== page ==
Titanic The Musical – Mayflower Theatre until 20th April then Touring
Review By Soraya Scrivener
Since attending the press launch in October I have been eagerly awaiting this production of Titanic as it sets sail on its extensive theatre tour. The original 1997 Broadway production won 5 Tony awards and you can guess why when you hear the choral music and lyrics by Maury Yeston and new musical arrangements by Ian Weinberger, which are uplifting, lyrical and heartfelt. Never have I felt so emotional in the build up to watching a show. Peter Stone’s book bases the characters on real passengers of ‘the unsinkable ship ‘and is a fitting tribute to the 1517 men, women and children who lost their lives on the 15th of April 1912.
CTP rated this production directed by Thom Southerland as 5 stars in 2016. Many of that talented cast have returned for this tour. I can see why it would deserve 5 stars at the intimate Charing Cross Theatre but disappointingly in the vast Mayflower Theatre it does not work quite so well. I expected more to David Woodhead’s simplistic set with overuse of a moving staircase and the sub plot scenes are ones that I yearned to be closer in proximity to. Southerland’s direction and Cressida Carré’s musical staging is pleasingly busy and poignant. The highlight of which was the Stokers movement in Barratt’s Song with the clever overlap of scenes as the maids set the 1st class dining table as Barratt stood upon it.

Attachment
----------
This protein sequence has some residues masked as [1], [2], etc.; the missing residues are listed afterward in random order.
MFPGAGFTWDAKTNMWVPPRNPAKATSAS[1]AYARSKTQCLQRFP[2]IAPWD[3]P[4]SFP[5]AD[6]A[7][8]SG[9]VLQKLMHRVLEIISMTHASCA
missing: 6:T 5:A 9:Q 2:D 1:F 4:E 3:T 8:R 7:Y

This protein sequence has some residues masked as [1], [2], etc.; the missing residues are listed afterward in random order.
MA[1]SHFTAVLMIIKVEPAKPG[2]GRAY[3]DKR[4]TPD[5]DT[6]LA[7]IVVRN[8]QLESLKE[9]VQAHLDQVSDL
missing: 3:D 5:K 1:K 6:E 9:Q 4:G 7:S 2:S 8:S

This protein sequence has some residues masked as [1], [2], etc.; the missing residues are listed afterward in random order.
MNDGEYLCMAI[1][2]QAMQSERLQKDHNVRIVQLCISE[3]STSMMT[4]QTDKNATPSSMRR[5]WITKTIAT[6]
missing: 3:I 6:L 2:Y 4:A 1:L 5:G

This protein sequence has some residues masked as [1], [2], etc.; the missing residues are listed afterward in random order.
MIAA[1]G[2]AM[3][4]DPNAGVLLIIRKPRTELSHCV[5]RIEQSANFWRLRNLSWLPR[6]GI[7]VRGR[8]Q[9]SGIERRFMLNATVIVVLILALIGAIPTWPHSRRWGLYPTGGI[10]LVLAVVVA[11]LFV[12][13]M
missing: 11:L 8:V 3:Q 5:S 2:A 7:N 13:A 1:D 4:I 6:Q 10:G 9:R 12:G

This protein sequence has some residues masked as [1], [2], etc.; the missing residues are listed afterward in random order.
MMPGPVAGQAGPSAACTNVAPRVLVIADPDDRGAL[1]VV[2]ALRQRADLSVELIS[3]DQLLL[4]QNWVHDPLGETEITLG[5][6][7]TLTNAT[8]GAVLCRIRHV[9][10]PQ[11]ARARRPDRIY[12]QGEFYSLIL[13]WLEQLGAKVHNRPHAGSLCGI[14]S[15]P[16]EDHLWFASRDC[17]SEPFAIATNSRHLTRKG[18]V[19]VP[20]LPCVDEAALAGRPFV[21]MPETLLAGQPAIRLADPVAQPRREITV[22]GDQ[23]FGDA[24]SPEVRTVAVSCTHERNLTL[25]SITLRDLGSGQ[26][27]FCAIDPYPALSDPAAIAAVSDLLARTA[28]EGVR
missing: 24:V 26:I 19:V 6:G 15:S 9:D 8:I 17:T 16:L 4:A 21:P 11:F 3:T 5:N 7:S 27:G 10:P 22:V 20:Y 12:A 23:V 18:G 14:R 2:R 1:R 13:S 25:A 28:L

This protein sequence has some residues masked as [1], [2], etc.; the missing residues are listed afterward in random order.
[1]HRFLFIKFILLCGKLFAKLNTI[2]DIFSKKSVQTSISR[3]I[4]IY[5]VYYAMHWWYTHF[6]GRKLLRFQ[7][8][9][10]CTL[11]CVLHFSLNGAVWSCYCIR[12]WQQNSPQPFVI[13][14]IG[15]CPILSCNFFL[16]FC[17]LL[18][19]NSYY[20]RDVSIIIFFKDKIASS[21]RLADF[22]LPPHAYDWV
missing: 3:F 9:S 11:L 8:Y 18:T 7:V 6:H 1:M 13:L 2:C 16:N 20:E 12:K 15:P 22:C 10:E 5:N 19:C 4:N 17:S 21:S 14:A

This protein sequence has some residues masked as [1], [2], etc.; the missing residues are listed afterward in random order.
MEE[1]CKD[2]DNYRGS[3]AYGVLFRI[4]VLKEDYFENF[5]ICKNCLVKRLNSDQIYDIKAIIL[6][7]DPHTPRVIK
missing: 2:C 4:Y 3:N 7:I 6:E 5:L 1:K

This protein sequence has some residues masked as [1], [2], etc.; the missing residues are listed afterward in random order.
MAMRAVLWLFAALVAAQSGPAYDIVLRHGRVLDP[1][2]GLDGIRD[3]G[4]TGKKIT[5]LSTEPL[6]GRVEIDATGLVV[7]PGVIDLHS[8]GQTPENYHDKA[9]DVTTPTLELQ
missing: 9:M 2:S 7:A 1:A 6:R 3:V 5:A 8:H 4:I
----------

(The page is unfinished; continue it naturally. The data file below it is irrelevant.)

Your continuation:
Photo Credit Scott Rylander
Musical Director, Mark Aspinall with surprisingly a mere 5 other musicians do a remarkable job with the memorable score. This is a strong ensemble piece with some beautiful counterpoint and the full cast must be praised for the outstanding result. There She Is and Godspeed Titanic certainly pulled the heart-strings with their stunning harmonies.
Passengers boarding the ship from the stage through the auditorium and exit doors into corridors were quite distracting and broke the atmosphere. However, the use of smoke at the back of the stage for exits and entrances was especially effective.
Sadly, I do not have room to mention all 25 members of the cast. Greg Castiglioni as Andrews, Joel Parnis as Fleet the lookout and Lewis Cornay as bandmaster Hartley were particularly in fine voice. Victoria Serra impresses as the fiery Kate McGowan as does Matthew McKenna as Etches the 1st class steward. Claire Machin delights as Alice Beane trying to hobnob with the 1st class. A goose-bump moment of the night for me was The Proposal/ The Night Was Alive. Oliver Marshall as Bride the telegrapher and Niall Sheehy as Barrett, the stoker shone throughout this number and the whole evening.
The lifeboat scene was powerfully tear-jerking in the 2nd act. My imagination at this point did struggle to fill in the number of people on stage. Perhaps a few more cast members would help here and prevent overall potential confusion with multiple roles. The audience were clearly moved by the list of all those that lost their lives with the survivors in turn quoting things such as “I’ll hear those voices for the rest of my life.”
This dignified production has a glorious and moving score with a story full of aspirations, hope, love, ambition and ultimately tragedy. A fantastic performance which deserved the standing ovation! My only wish was to be seated closer in a more intimate setting.
At the Mayflower Theatre this week, then touring to Belfast, the city where the ship was built and continuing to Cardiff, Salford, Dublin, Sheffield, Glasgow, Birmingham, Edinburgh, Plymouth, Northampton, Nottingham, Blackpool, Bromley, Bradford, Liverpool and Hamburg.